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Court clarifies uninsured motorist coverage

|Written By Kirsten McMahon

The Ontario Superior Court has found that insurance companies shouldn''t be required to pay claims in connection with uninsured motorist coverage, sending claimants back to the "payer of last resort," the Motor Vehicle Accident Claims Fund (MVACF).

The decision of Justice Roland J. Haines in McArdle v. Bugler et al, handed down on Aug. 31, found that the wording in the standard automobile policy when this accident occurred was materially different from the wording of the standard automobile policy that was used to determine the Ontario Court of Appeal's decision in 2001's Taggart v. Simmons.

"Insurance companies have been picking up the tab for claims that should be paid by the MVACF," says Ted Charney, counsel for the defendant insurer, Coseco Insurance Company.

"Since 2001 with Taggart, the [MVACF] had been sending the bill to the insurance industry because they managed to convince the Court of Appeal in Taggart that they shouldn't be paying in certain cases, because of the wording of the policy at the time," he says.

In Taggart, John Taggart suffered a brain injury and was rendered a quadriplegic in a motor vehicle accident. At the time, Taggart was living with Thomas Tessier in "close to a child-parent relationship."

Taggart sought indemnification from Pilot Insurance Company under a policy issued to Tessier. The Court of Appeal relied upon s. 224(11) of the Insurance Act to define "insured" under s. 265 and found that Taggart would be entitled to uninsured coverage, as he came within the definition of a "person insured under the contract" if he could prove he was a dependent of Tessier.

When approaching the meaning of "relative," the Court of Appeal's approach was that an endorsement was to be interpreted liberally or broadly in favour of the insured. There was nothing in the endorsement to limit the class of insured persons to those linked by marriage, blood, or adoption.

The coverage had been sold to Tessier as "family protection coverage" and Tessier thought of Taggart as family. Coverage extended to a person the insured had a de facto parent-child relationship with. If Taggart could prove dependency, he would be also entitled to underinsured coverage.

"Prior to 2001, it was commonly understood in the industry that the fund should pay and that decision changed what had been the law for the last 30, 40 years, since the fund was created," says Charney.

"Prior to Taggart, the only people who were entitled to uninsured motorist coverage were the people named in the policy, their dependants, and people in their car. In every other province in Canada except Quebec, uninsured motorist coverage is restricted to the named insureds, the dependant relatives and occupants of the vehicle," he says.

The decision in McArdle involves the plaintiff Maureen McArdle, who was a passenger in a car owned and operated by Brian Bugler on Sept. 3, 1999. McArdle was injured when Bugler's car collided with a car driven by Ronald Emmons and owned by Christopher Emmons. Bugler was not insured, and Coseco was the insurer of Emmons' car.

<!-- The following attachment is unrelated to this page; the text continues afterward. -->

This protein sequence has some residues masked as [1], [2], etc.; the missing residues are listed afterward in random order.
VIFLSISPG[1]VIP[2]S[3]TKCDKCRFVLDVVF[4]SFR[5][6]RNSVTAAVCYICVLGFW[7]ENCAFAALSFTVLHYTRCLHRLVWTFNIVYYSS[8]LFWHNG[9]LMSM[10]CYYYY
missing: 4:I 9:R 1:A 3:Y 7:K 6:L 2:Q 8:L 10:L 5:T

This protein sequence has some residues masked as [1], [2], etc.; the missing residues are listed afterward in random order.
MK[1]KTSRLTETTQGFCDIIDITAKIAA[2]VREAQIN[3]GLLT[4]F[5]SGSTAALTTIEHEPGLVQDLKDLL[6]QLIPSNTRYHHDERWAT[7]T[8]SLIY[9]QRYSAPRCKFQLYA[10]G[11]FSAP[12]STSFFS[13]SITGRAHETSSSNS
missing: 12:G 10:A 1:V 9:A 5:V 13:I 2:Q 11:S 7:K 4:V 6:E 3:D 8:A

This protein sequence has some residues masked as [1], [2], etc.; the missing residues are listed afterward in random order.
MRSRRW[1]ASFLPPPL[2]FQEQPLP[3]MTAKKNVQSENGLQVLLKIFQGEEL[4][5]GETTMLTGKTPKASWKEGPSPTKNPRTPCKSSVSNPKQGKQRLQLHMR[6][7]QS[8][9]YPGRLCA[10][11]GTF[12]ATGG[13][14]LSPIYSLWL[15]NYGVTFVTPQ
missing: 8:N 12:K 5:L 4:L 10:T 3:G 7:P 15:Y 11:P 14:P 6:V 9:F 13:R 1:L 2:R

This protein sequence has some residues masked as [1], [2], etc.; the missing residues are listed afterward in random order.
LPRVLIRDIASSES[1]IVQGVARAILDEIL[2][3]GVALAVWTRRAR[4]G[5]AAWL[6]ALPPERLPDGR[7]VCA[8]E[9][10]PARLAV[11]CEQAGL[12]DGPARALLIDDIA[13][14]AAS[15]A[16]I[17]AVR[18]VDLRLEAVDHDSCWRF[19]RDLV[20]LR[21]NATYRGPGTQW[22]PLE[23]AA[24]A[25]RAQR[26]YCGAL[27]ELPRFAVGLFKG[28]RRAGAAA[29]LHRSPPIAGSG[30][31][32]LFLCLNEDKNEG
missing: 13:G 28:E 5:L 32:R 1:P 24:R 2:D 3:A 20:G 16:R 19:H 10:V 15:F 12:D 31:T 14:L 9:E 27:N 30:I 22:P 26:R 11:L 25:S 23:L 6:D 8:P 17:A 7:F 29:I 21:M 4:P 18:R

Coseco paid accident benefits to McArdle as an insured pursuant to s. 224(1) of the Insurance Act but the plaintiff claimed she was also entitled to uninsured motorist coverage under the Coseco policy.

She submitted that Taggart stands for the proposition that anyone who qualifies as an insured for statutory benefits is also insured for uninsured motorist coverage and that s. 270 of the Insurance Act also provides for uninsured motorist coverage.

Haines ruled that provision gives a person who is entitled to indemnity but not named in the policy the right to pursue recovery as if they were named, but "in the circumstances of this case, I do not see that s. 270 assists the plaintiff because it is not demonstrated that she is entitled to the uninsured motorist coverage she is

claiming. As a result, she is not, for uninsured motorist coverage purposes, a 'person insured by not named in a contract' of insurance," wrote Haines.

Coseco argued that Taggart is distinguishable because the definition of "insured" in the standard policy of insurance was materially different when the accident occurred in Taggart (1995) and when the accident occurred in McArdle (1999).

Haines agreed and found that McArdle didn't fit the definition of a person designated as eligible for uninsured motorist coverage.

This now sends the bill back to MVACF, operated under the Financial Services Commission of Ontario, which provides compensation to people injured in automobile accidents when no automobile insurance exists or those involved in hit-and-run accidents.

"Each insurance company only gets one or two of these claims a year, but for the fund, there's probably 30, 40, 50 claims a year that they're going to have to pick up now," says Charney.

According to MVACF's most recent financial statement dated March 31, 2005, the amount paid out of the fund for accident benefits claims in structured settlements was about $11.4

million.

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